Neurophysiological correlates of bradykinesia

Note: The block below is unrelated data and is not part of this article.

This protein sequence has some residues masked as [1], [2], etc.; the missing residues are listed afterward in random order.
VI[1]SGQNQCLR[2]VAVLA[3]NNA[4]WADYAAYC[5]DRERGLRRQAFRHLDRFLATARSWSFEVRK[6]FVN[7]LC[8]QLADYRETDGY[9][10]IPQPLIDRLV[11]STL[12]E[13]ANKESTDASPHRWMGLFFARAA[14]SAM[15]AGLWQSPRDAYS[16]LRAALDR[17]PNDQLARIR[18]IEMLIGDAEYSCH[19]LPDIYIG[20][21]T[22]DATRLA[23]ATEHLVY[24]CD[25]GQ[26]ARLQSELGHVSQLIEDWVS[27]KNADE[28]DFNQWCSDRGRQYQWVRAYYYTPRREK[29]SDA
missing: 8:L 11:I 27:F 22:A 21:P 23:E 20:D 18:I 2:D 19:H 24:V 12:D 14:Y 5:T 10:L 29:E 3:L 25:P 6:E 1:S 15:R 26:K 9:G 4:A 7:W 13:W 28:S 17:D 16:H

Many neurophysiological abnormalities have been described in the primary motor cortex of patients with Parkinson’s disease. However, it is unclear whether there is any relationship between them and bradykinesia, one of the cardinal motor features of the condition. In the present study we aimed to investigate whether objective measures of bradykinesia in Parkinson’s disease have any relationship with neurophysiological measures in primary motor cortex as assessed by means of transcranial magnetic stimulation techniques. Twenty-two patients with Parkinson’s disease and 18 healthy subjects were enrolled. Objective measurements of repetitive finger tapping (amplitude, speed and decrement) were obtained using a motion analysis system. The excitability of primary motor cortex was assessed by recording the input/output curve of the motor-evoked potentials and using a conditioning-test paradigm for the assessment of short-interval intracortical inhibition and facilitation. Plasticity-like mechanisms in primary motor cortex were indexed according to the amplitude changes in motor-evoked potentials after the paired associative stimulation protocol. Patients were assessed in two sessions, i.e. OFF and ON medication. A canonical correlation analysis was used to test for relationships between the kinematic and neurophysiological variables. Patients with Parkinson’s disease tapped more slowly and with smaller amplitude than normal, and displayed decrement as tapping progressed. They also had steeper input/output curves, reduced short-interval intracortical inhibition and a reduced response to the paired associative stimulation protocol. Within the patient group, bradykinesia features correlated with the slope of the input/output curve and the after-effects of the paired associative stimulation protocol. Although dopaminergic therapy improved movement kinematics as well as neurophysiological measures, there was no relationship between them. In conclusion, neurophysiological changes in primary motor cortex relate to bradykinesia in patients with Parkinson’s disease, although other mechanisms sensitive to dopamine levels must also play a role.



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